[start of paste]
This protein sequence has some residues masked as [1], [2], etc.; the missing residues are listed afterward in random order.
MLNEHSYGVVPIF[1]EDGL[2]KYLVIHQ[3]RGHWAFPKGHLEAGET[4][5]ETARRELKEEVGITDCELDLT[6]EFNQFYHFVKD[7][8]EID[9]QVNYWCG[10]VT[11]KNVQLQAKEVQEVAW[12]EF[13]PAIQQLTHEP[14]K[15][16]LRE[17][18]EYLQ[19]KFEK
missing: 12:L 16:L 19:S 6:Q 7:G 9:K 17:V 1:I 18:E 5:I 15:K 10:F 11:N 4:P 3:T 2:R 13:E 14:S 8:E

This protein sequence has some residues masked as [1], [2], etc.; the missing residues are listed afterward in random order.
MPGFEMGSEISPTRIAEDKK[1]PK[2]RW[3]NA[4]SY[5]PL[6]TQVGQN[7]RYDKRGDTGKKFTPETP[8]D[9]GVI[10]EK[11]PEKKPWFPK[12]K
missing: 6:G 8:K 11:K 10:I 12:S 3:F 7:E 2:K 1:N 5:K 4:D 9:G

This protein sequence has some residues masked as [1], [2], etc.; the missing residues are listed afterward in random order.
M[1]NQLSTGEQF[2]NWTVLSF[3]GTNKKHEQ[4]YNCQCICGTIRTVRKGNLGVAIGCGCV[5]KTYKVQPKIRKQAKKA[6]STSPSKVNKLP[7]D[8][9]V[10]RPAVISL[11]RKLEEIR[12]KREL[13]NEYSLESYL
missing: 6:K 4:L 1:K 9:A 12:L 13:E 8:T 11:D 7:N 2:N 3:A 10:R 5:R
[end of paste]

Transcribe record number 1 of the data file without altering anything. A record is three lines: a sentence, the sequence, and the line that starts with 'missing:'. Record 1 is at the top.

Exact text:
This protein sequence has some residues masked as [1], [2], etc.; the missing residues are listed afterward in random order.
MLNEHSYGVVPIF[1]EDGL[2]KYLVIHQ[3]RGHWAFPKGHLEAGET[4][5]ETARRELKEEVGITDCELDLT[6]EFNQFYHFVKD[7][8]EID[9]QVNYWCG[10]VT[11]KNVQLQAKEVQEVAW[12]EF[13]PAIQQLTHEP[14]K[15][16]LRE[17][18]EYLQ[19]KFEK
missing: 12:L 16:L 19:S 6:Q 7:G 9:K 17:V 1:I 18:E 5:I 15:K 10:F 11:N 4:P 3:T 2:R 13:E 14:S 8:E